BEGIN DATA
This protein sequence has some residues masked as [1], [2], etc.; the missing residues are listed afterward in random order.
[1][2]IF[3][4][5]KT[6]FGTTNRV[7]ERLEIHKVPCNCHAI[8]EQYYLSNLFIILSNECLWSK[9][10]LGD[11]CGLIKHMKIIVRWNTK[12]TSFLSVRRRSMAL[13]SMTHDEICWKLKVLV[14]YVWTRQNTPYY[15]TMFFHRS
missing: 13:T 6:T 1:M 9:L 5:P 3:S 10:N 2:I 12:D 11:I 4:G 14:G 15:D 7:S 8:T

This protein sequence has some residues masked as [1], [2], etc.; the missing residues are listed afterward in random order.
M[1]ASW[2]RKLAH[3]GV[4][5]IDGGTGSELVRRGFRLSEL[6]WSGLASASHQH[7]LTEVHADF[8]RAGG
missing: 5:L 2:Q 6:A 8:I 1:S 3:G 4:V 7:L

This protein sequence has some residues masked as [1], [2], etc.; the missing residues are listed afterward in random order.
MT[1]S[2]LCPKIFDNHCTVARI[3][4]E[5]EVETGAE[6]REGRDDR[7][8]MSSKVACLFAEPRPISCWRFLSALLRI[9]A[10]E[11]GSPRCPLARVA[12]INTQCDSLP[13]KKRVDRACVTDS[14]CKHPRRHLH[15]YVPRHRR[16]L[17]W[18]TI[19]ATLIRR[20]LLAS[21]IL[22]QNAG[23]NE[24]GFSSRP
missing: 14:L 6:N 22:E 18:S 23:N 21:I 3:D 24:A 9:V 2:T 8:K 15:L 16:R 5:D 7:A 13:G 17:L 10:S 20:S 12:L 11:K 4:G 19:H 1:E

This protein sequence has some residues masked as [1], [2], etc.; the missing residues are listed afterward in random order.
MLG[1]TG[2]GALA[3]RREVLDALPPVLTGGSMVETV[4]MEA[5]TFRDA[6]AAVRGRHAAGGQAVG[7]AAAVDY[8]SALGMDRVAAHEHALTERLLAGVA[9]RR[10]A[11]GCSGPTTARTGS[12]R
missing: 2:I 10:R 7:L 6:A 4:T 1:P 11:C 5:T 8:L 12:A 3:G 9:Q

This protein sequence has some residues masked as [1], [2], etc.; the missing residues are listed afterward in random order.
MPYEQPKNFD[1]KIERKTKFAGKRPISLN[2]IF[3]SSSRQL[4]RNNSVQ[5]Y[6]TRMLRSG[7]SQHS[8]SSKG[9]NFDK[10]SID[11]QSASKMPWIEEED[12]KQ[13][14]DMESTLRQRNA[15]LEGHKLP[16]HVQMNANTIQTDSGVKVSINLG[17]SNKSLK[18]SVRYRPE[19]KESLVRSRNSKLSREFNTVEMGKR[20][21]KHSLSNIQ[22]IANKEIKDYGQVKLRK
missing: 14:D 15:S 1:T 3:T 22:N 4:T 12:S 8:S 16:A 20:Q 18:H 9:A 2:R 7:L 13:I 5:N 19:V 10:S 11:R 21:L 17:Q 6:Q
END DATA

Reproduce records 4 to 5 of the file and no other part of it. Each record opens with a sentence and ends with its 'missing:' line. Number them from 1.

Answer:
This protein sequence has some residues masked as [1], [2], etc.; the missing residues are listed afterward in random order.
MLG[1]TG[2]GALA[3]RREVLDALPPVLTGGSMVETV[4]MEA[5]TFRDA[6]AAVRGRHAAGGQAVG[7]AAAVDY[8]SALGMDRVAAHEHALTERLLAGVA[9]RR[10]A[11]GCSGPTTARTGS[12]R
missing: 2:I 10:R 7:L 6:A 4:T 1:P 11:C 5:T 8:L 12:A 3:G 9:Q

This protein sequence has some residues masked as [1], [2], etc.; the missing residues are listed afterward in random order.
MPYEQPKNFD[1]KIERKTKFAGKRPISLN[2]IF[3]SSSRQL[4]RNNSVQ[5]Y[6]TRMLRSG[7]SQHS[8]SSKG[9]NFDK[10]SID[11]QSASKMPWIEEED[12]KQ[13][14]DMESTLRQRNA[15]LEGHKLP[16]HVQMNANTIQTDSGVKVSINLG[17]SNKSLK[18]SVRYRPE[19]KESLVRSRNSKLSREFNTVEMGKR[20][21]KHSLSNIQ[22]IANKEIKDYGQVKLRK
missing: 14:D 15:S 1:T 3:T 22:N 4:T 12:S 8:S 16:A 20:Q 18:H 9:A 2:R 7:L 13:I 5:N 19:V 10:S 11:R 21:L 17:Q 6:Q